Page 28 - WTP Vol. VII #1
P. 28

Cortney Davis
Psychiatric Rotation 1972
The snow that December fell in drifts
white as our support hose and clinic shoes
as we slipped our way into the building’s steamy rush. Faces slapped by heat, we climbed to the men’s ward and lined up like children
while nurses in jeans and t-shirts, their keys
a silver jingle, bent over meds or forms, ignoring us.
Sweat damp, stale air only half drawn in,
muscles locked, don’t flinch, don’t scream.
In time, I checked my watch, and lied,
Oh look, all the student nurses have to leave
and I’ll be left behind, smiled the words at him,
and he rose, slung down his guitar, unlocked the door.
Finally a man in a white lab coat
led us around the ward reciting names and diagnoses, what meds worked or didn’t, who were the biters, kickers, screamers, until the charge nurse said Welcome to the loony bin―that guy is a patient.
The next week he was gone, my grade an “F,”
my report blank, only the terror of the silent page.
A nurse with black hair, blue eyes, told me
my boy’d been agitated all afternoon, that night
threw an orderly down the laundry chute, killing him. Shit happens here, she said, and gave me an easy one, an old man I danced with that Friday afternoon―
social hour, us student nurses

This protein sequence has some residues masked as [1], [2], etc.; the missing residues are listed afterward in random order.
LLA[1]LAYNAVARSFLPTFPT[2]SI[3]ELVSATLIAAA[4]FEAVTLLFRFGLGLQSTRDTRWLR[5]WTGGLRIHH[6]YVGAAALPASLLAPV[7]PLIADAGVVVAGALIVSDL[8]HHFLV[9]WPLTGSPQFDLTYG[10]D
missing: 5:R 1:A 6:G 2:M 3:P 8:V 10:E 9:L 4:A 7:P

waltzing with any man not too drugged to move,
old tinny phonograph,
all of us shuffling around the floor to the music’s whine.
Our instructor shared the joke,
passed out our assignments: men with whom we’d bond, spin words into a “process report” recording our every question and their response as we tried out the magic we’d only read about, dry pages we’d later set to flames.
My guy was young, scary tall, blond forelock, carried his guitar, nodded at my name, motioned me into a side room where he played his songs, wouldn’t talk, and I sat, legs crossed, hands in lap, starched cap, blue uniform stiff
as my cheeks, my heart poom pooming when he stood and locked the door.
The ward outside was blurred by the trick of glass, a smear of patients, pacing, the faint chink of keys, and me without one, no escape, a bird trapped
in the eaves, a dog chained.
I sat, didn’t breathe, didn’t flail my wings or howl for help, didn’t move, Play one more.
Play your song again for me.

   26   27   28   29   30